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(AP) Two heirs of the man credited with finding one of the richest uranium veins in U.S. history have reached a settlement in their bitter fight over the family company, which once dominated western Colorado and eastern Utah.
Andrew and Mark Steen settled opposing lawsuits Wednesday after a nearly three-day trial in Moab, Utah.
The settlement calls for Mark Steen and the family company, of which he is president, to pay Andrew Steen $165,000. In exchange, Andrew Steen, who insisted during the trial that he was entitled to one-quarter ownership of Mi Vida Enterprises Inc., is cut out of the company.
Under the agreement, neither can file an appeal of the decision and the slanderous and defamatory statements that have been a hallmark of the family feud must cease.
Seventh Judicial District Judge Lyle Anderson ordered Mark Steen and Mi Vida to pay within a week or he will wipe out the settlement and decide the case himself.
Asked if he accepted the settlement, 53-year-old Mark Steen responded, "Yes, sir, I do, your honor."
His 55-year-old brother, however, said: "I will say yes, but with great reluctance. I am saying yes of my own free will, but against my better judgment."
The Steens are the sons of Charlie Steen, who in 1952 discovered one of the richest veins of uranium in U.S. history southeast of Moab. The strike made him a multimillionaire and helped finance the development of most of modern-day Moab.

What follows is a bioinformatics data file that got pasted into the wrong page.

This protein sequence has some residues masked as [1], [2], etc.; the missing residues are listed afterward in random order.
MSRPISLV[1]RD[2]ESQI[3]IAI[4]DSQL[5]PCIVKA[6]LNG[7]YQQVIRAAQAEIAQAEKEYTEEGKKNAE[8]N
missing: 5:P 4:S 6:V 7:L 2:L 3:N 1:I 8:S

Charlie Steen eventually lost much of his wealth in bad business deals and the Internal Revenue Service, and he declared bankruptcy in 1968. He currently suffers from Alzheimer's disease.
Family members have fought over what's left of the fortune for decades.
The brothers each tried to convince a judge they had been wronged. Andrew Steen said his brother had engaged Mi Vida Enterprises in shady, fraudulent business ventures and cheated him out of his shares in the company. Mark Steen filed a $10 million counterclaim accusing his brother of meddling in company business.
At times, the judge mused aloud about whether the brothers had ever gotten along.
"I wonder if there was a time when a gentle, tender word was exchanged between these two. I hope there was. It seems far in the distance now," Anderson said.
After receiving consent from the Steen brothers to the settlement, Anderson concluded: "It's kind of a sad chapter -- the end of the life of someone who's a legend around here, a legend in many ways, Charlie Steen."
(Copyright 2004 by The Associated Press. All Rights Reserved.)